It’s not that women “don’t want solutions.” It’s that men don’t listen to the problem.

I recently published 6 Things Men THINK They Know About Women… That Are Totally Wrong. Among them:

“Learning if-then statements will help you better understand and connect with women.”

Because women aren’t algorithms. Believe it or not, their values, just like their breast size and their hair color, vary dramatically from person to person.

I gave a few examples of this in my post. But you want to know the worst one of all?

Myth 6.2: <If> a woman talks to you about her problems, <then> she’s looking for a shoulder to cry on, not an actual solution.

Yes, this statement may be true for some women, some of the time. It’s also true for some men, some of the time. You might even be bold and say it’s also true for all people some of the time.

Because sometimes, all people get frustrated by a situation they can’t control. Or! They feel closeness with you, and want to help you understand what they’re experiencing. Or! They simply want their feelings to be validated. After all, validation is the very first thing you learn about in Mediation for Dispute Resolution.

But… a lot of the time, people — both male and female — talk about their problem because they want advice.

Lots of dudes will jump in with that advice before they’ve actually listened long enough to understand the problem. Then the woman gets annoyed, because it’s like:

From Hyperbole and a Half.

Men. Women. Boys. Girls. PEOPLE.

In order to come up with a solution to a problem, you need to understand the problem. This is true in business and science as well as in your interpersonal relationships.

Don’t take it from me. Take it from Albert Einstein, who once supposedly said:

Or, as Dwayne Spradlin, Buzz Points CEO and author of The Open Innovation Marketplace: Creating Value in the Challenge Driven Enterprise, wrote in the Harvard Business Review,

Most companies aren’t sufficiently rigorous in defining the problems they’re attempting to solve and articulating why those issues are important. Without that rigor, organizations miss opportunities, waste resources, and end up pursuing innovation initiatives that aren’t aligned with their strategies.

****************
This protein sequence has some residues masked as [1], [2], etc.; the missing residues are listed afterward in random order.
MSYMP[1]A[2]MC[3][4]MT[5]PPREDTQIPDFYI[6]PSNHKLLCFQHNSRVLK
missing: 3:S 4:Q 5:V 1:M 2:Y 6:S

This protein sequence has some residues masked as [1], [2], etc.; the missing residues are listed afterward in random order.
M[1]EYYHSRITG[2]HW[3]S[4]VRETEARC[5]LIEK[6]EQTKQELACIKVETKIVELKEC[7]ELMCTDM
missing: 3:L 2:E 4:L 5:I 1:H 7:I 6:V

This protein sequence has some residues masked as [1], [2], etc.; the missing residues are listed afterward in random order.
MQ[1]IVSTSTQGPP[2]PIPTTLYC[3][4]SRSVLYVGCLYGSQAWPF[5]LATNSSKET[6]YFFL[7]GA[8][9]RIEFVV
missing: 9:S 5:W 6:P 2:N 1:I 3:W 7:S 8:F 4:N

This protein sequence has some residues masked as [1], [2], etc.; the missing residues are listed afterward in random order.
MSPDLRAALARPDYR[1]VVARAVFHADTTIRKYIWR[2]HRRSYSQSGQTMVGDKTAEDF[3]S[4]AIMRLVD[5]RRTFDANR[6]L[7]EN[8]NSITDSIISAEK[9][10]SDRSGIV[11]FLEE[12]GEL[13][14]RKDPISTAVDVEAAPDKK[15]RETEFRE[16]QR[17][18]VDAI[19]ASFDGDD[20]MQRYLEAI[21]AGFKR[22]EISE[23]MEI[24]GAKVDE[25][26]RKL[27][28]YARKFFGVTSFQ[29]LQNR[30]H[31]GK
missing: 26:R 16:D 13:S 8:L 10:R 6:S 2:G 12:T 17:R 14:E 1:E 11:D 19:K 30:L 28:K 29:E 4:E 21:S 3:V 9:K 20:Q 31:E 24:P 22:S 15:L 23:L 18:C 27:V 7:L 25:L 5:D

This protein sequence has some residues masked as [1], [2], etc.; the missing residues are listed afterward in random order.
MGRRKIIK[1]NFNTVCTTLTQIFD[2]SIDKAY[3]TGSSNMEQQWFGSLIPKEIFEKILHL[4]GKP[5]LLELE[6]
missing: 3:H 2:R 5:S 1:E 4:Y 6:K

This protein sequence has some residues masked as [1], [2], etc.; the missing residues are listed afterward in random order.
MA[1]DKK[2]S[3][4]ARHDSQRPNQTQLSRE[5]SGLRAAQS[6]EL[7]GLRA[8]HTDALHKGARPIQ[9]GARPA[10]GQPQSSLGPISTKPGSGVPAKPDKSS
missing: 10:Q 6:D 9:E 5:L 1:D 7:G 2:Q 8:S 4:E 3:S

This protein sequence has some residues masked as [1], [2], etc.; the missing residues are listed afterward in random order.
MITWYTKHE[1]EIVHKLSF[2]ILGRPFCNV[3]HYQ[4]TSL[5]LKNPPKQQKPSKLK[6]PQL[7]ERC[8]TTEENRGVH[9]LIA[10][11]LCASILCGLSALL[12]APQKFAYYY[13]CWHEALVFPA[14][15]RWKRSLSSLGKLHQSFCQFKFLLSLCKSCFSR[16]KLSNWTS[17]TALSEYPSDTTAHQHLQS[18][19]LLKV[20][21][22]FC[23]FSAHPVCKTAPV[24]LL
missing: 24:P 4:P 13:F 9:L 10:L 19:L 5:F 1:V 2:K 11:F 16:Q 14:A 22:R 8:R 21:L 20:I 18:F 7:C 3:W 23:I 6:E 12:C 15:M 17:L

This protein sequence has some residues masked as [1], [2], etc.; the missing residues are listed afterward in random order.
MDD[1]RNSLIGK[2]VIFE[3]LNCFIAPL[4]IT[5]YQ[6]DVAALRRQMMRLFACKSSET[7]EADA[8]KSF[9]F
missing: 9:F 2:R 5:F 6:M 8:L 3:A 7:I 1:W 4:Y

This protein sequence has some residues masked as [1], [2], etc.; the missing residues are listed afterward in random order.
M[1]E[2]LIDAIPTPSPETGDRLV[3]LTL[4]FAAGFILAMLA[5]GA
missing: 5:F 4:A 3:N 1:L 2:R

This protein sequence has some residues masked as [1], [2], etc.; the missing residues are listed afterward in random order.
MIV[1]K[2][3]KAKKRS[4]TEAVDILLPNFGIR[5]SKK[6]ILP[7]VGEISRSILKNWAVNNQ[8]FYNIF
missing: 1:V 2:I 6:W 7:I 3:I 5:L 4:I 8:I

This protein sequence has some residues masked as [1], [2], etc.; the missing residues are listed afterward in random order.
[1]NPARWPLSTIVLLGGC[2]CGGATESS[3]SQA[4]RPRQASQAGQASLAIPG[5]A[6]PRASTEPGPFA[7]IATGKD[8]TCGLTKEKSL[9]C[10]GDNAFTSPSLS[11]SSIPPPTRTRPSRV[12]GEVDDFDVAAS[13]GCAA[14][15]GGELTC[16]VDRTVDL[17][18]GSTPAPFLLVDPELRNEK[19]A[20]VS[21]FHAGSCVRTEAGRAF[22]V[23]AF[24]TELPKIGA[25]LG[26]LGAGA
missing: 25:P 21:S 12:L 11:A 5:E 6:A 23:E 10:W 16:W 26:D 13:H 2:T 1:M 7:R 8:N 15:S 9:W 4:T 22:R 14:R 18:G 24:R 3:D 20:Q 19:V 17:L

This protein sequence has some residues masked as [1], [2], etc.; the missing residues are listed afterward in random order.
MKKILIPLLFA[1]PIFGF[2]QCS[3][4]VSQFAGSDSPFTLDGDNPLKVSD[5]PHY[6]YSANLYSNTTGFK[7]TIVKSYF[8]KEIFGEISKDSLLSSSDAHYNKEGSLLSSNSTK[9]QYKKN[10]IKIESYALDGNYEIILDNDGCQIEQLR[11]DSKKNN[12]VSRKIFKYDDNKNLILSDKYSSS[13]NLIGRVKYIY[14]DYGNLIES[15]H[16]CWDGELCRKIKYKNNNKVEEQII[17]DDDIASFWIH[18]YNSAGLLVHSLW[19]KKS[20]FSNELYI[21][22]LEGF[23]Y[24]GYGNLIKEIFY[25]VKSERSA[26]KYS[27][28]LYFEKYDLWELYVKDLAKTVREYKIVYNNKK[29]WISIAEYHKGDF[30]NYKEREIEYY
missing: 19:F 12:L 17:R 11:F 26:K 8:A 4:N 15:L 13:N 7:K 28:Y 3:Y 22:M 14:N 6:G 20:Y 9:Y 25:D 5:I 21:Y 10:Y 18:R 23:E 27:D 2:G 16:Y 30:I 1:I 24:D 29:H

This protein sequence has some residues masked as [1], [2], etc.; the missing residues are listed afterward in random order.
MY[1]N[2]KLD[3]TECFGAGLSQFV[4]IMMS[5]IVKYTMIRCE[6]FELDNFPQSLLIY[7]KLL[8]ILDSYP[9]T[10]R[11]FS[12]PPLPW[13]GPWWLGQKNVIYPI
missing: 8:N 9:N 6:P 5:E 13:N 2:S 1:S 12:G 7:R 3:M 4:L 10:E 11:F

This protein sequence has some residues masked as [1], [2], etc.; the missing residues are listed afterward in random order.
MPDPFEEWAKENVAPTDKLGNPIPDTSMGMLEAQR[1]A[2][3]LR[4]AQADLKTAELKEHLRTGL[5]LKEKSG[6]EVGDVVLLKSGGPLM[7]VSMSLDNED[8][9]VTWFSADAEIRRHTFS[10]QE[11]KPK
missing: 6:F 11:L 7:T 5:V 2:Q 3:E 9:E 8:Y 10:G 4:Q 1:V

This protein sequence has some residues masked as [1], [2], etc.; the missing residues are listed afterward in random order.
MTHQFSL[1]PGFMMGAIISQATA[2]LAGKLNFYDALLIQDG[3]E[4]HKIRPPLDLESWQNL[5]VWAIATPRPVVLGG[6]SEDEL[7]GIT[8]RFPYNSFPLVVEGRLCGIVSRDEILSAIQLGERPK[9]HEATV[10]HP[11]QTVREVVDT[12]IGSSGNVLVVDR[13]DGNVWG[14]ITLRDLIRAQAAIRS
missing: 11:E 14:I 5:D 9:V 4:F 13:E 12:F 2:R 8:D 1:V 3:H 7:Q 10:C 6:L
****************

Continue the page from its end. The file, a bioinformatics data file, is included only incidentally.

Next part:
[So often], someone in the bowels of the organization is assigned to fix a very specific, near-term problem. But because the firm doesn’t employ a rigorous process for understanding the dimensions of the problem, leaders miss an opportunity to address underlying strategic issues. The situation is exacerbated by what Stefan Thomke and Donald Reinertsen have identified as the fallacy of “The sooner the project is started, the sooner it will be finished.” (See “Six Myths of Product Development,” HBR May 2012.)

Or… just read or watch anything by Tina Seelig.

Then you will (hopefully) understand the importance of understanding the problem before coming up with a solution.

One last piece of advice, which I shared in The Most Obnoxious Stereotype About Women EVER Can Teach You a Valuable Business Lesson:

Sometimes, people of all genders are looking for input/advice. And sometimes, people of all genders are looking for validation/sympathy. If you’re not sure which of these your girlfriend/boyfriend/husband/co-worker/buddy/mother/brother wants, you know what’s a really clever thing to do?
ASK.
“It sounds like you’re going through some pretty complicated stuff right now — I’d be upset, too! [← Validation] Do you want to tell me more about it, or do you want to think about possible solutions? [← Clarification of their intentions]
And don’t forget: in business, and in life, if you don’t fully understand the problem, you’re probably going to come up with a stupid solution. Read more >

No, but seriously. Just ask. Your partner isn’t a mind reader, and they don’t expect you to be one, either.

Anyone who knows me knows that I think it’s always wise to address the elephant in the room.

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